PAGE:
• #14
    • September 24, 2015, at 3:49 PM PDT
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  15. Misthiocracy ingeniously Member
    Misthiocracy ingeniously Joined in the first year of Ricochet Ricochet Charter Member

    MarciN:

    Misthiocracy: The top bulge is obsessed with retirement and their own mortality, and has a high voter turnout. An elderly candidate that is vigorous and healthful helps to reassure them about their own impending decrepitude.

    There’s a lot of inaccurate stereotyping in that statement.

    Geesh.

    “Dad, you’ve done a lot of great things, but you’re a very old man, and old people are useless .” – Homer Simpson

    • #15
    • September 24, 2015, at 3:52 PM PDT
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  16. MarciN Member

    Misthiocracy:

    MarciN:

    Misthiocracy: The top bulge is obsessed with retirement and their own mortality, and has a high voter turnout. An elderly candidate that is vigorous and healthful helps to reassure them about their own impending decrepitude.

    There’s a lot of inaccurate stereotyping in that statement.

    Geesh.

    “Dad, you’ve done a lot of great things, but you’re a very old man, and old people are useless .” – Homer Simpson

    That’s a nice thing to say to someone.

    • #16
    • September 24, 2015, at 3:55 PM PDT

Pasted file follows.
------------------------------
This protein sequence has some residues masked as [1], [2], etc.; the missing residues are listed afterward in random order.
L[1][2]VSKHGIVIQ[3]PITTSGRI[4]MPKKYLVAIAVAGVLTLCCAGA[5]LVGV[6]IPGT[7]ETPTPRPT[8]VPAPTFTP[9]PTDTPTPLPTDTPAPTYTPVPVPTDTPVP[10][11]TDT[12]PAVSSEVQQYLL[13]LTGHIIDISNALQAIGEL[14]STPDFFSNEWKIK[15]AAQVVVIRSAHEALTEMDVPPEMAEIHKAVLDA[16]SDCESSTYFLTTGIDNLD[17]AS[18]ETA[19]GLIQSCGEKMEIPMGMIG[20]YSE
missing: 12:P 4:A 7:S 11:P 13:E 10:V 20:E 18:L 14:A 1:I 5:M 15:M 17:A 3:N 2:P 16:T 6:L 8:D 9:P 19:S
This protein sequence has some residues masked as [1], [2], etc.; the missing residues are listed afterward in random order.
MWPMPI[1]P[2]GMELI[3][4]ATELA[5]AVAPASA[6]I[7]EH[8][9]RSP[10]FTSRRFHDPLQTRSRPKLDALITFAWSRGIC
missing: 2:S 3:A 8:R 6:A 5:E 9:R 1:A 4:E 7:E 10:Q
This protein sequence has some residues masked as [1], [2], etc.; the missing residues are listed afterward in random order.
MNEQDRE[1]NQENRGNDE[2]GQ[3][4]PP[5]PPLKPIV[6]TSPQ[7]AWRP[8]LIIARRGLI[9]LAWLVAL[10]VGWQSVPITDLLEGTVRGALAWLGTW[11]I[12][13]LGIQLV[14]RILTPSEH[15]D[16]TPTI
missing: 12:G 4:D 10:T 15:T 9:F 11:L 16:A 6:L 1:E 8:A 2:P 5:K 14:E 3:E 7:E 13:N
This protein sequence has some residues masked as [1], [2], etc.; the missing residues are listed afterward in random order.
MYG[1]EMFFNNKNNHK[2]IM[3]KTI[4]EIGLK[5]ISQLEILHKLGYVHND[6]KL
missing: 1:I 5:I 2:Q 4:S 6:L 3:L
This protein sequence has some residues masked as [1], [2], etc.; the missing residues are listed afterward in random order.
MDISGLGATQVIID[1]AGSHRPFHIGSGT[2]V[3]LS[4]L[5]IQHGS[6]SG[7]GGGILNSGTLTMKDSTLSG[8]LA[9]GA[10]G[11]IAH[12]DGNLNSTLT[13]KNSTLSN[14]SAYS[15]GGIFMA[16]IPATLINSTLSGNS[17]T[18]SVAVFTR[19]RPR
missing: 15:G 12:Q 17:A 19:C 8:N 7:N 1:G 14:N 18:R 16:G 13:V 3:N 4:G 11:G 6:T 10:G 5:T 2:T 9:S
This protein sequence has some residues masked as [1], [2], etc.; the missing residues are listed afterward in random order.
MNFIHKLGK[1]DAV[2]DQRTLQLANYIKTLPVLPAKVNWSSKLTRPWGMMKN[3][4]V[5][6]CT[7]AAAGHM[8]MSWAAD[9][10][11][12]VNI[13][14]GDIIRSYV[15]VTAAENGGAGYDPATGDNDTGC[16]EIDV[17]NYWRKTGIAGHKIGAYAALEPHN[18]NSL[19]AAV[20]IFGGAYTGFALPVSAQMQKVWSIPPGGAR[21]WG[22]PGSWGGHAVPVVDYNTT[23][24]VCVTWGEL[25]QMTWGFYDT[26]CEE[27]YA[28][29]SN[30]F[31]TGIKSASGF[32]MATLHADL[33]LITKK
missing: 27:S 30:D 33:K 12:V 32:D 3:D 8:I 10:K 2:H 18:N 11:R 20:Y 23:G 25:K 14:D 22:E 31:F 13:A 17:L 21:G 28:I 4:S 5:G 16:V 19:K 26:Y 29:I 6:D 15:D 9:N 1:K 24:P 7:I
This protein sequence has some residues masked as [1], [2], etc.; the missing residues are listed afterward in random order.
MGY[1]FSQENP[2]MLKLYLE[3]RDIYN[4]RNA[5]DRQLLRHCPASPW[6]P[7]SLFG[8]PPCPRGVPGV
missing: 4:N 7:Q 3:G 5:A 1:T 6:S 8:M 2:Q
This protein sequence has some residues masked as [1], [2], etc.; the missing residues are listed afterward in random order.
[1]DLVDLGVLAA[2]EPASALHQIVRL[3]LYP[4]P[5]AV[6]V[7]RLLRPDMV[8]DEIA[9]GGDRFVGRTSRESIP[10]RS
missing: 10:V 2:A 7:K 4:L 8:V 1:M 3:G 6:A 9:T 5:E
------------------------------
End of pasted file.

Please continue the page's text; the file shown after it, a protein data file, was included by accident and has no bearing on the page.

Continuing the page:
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  17. Dietlbomb Inactive

    Troy Senik, Ed.: The one actuarial point that no one has bothered to make: at 70 years of age in January 2017, Donald Trump would be older on the date of his inauguration than any president in American history.

    The greatest president of the last 40 years is the current record holder.

    • #17
    • September 24, 2015, at 3:56 PM PDT
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  18. HeartofFLA Inactive

    Whiskey Sam: His core seems to be low-information voters attracted by his celebrity, single-issue voters attracted by his stance on immigration, and protest voters tired of being taken for granted by the GOP.

    You nailed it. Unfortunately, for the GOP, the above summary represents a lot of people. That’s what happens when you ignore and anger your voters.

    What did Dubya say…fool me once, shame on me…don’t get fooled again.

    …or something like that.

    • #18
    • September 24, 2015, at 4:24 PM PDT
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  19. Leigh Member

    MarciN: I think Rubio might be too slow, might be too apt to give the opponent the benefit of the doubt in a spirit of respect that I think an older president might not.

    Incidentally, that’s one thing that I would say was absolutely not a weakness of Walker’s. I don’t think the three or whatever extra years made the difference, Milwaukee did.

    Quality and variety of experience matters too, and so does a person’s basic wisdom — their ability to make that experience profitable. And so does a knowledge of history.

    MarciN: Life is like baseball. The more times you try to hit the incoming ball with your bat, the easier it gets to predict where the ball and your bat will connect and the easier it gets to gauge how hard you need to hit the ball to get it out of the park.

    Absolutely. As spoken by one of those much younger people… but far enough removed from the defiant independence of early adulthood to see the truth of it. I just recently had a discussion with the little ones I teach about wisdom… about how a wise young person respects the wisdom of their elders.

    • #19
    • September 24, 2015, at 4:26 PM PDT